Playtime–a short and simple word so important to children. Children need to play and they need time to play. Now there’s a way to lessen homeschool stress. Relax for part of the day and let your children play.
I have great memories of our children using their imaginations at play. Though I have a long way to go in organization skills, I always thought it was important to keep our children’s toys organized. I never liked toy boxes, because it seems they end up holding a jumble of this and that. I liked to keep pieces together, so that their toys were fun to play with the next time, too. For me the best solution was to keep sets in separate containers on shelves and to make sure things got put back there periodically. Of course, it was fine with me if the ping pong table was covered with Lego soldiers in the midst of a battle that was to continue for the next day or week or month. It was also okay if the dress-up clothes were in a pile waiting for the next day’s performance of Cinderella on roller skates.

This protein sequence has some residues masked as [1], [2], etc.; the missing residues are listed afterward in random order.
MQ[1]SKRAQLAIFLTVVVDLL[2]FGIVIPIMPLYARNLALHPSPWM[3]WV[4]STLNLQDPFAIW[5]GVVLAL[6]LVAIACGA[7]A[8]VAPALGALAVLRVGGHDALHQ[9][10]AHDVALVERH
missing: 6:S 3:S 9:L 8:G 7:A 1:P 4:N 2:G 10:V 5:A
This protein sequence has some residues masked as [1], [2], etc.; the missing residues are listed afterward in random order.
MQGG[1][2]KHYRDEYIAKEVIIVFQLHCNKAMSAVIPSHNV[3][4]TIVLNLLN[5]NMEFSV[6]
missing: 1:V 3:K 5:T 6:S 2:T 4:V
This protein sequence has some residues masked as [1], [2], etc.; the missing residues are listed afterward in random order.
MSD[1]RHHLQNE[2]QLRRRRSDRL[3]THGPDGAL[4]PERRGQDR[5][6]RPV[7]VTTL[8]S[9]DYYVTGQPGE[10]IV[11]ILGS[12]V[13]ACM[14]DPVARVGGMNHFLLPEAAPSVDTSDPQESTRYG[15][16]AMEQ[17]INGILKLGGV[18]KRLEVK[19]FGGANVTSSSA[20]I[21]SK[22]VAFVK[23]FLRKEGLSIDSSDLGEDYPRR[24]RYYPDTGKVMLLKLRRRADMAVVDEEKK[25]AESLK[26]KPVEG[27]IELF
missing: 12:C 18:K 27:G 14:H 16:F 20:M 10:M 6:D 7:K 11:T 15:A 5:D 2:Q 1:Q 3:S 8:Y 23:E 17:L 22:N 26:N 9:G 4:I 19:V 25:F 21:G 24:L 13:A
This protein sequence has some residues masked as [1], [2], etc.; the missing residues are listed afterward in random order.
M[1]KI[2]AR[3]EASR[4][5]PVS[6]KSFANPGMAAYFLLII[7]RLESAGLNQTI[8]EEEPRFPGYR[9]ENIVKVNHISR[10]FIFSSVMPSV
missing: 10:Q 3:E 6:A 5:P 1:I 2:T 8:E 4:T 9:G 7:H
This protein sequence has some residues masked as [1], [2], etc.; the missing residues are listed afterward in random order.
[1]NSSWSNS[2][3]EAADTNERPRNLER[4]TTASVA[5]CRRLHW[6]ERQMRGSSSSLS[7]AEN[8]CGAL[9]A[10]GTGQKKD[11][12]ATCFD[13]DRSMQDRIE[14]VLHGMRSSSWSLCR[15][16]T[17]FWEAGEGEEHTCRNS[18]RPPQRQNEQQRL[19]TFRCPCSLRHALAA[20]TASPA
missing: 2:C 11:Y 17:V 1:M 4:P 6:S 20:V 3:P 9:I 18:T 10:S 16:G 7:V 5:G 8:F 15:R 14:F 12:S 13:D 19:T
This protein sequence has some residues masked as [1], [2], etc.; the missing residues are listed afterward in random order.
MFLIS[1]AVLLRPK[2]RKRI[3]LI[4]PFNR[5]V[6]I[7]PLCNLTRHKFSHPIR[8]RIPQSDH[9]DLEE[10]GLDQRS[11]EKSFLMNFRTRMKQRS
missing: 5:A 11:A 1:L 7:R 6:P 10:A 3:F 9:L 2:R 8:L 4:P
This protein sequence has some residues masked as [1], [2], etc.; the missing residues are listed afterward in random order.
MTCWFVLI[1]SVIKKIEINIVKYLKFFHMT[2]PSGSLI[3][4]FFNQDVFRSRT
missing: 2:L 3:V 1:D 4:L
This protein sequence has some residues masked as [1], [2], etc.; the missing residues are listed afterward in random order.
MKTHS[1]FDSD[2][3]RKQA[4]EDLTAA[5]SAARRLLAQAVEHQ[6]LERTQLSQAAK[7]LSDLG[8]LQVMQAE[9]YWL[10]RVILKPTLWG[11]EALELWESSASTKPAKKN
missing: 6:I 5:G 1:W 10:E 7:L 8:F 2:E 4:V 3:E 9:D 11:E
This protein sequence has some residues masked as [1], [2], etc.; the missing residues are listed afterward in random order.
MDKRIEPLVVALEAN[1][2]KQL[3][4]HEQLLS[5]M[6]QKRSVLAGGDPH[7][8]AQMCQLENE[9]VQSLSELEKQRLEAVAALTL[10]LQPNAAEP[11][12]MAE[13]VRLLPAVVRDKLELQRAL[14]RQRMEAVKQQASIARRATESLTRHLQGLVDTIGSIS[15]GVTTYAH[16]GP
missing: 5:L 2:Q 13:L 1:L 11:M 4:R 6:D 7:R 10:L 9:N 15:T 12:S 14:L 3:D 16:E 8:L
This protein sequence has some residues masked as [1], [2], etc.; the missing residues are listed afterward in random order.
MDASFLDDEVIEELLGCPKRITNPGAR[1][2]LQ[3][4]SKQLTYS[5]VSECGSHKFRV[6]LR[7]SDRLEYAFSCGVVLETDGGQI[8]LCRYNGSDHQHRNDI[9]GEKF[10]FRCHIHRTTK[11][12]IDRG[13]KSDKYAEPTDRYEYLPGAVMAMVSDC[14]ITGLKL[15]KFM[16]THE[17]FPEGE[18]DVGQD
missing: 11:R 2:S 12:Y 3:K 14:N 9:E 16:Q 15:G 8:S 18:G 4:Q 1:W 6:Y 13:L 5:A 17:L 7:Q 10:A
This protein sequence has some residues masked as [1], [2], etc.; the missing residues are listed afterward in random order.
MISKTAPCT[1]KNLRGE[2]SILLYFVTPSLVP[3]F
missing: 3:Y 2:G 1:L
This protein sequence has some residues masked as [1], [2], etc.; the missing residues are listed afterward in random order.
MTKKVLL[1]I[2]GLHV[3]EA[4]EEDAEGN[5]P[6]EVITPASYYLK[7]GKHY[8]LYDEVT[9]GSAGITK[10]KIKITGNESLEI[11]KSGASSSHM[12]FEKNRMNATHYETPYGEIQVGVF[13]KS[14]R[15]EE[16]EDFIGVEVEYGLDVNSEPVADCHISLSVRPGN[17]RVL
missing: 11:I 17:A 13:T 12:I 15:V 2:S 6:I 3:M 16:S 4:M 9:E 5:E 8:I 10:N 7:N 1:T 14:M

Let me introduce you to one of my own toys. Years ago Mother gave me this giant stuffed frog for Christmas. I was quite surprised when I first saw it. A really big frog? Then she told me that it was the last frog that an elderly woman at our church ever made. Miss Naomi was dear to me and she had made a lot of frogs. This was a sweet and special present from my mother.
This style of frog was popular in the late 60s and early 70s. Believe it or not, people had velvet frogs with jewel eyes (though mine has buttons) just sitting around as decorations in their living rooms. If Pinterest had been around back then, the site would definitely have had instructions on how to make them. Most were much smaller and could sit on an open hand. My frog is a giant specimen of the velvetus jewelica eyeus species.
Now one of my greatest joys is playing with my grandchildren. The other day, when I was playing with Clara, I took a notion to dress up my frog and set it in Bethany’s doll high chair. What do you think? Am I reverting to my childhood?
Play is important at our house. The grandchildren’s little coupe is parked between his desk and the cardboard house. Sometimes we just have to take time to play. All school and no play makes . . . Well, you know what it makes in your house!
Thus says the Lord of hosts,
‘Old men and old women will again sit
in the streets of Jerusalem,
each man with his staff in his hand because of age.
And the streets of the city will be filled
with boys and girls playing in its streets.’
Zechariah 8:4-5, NASB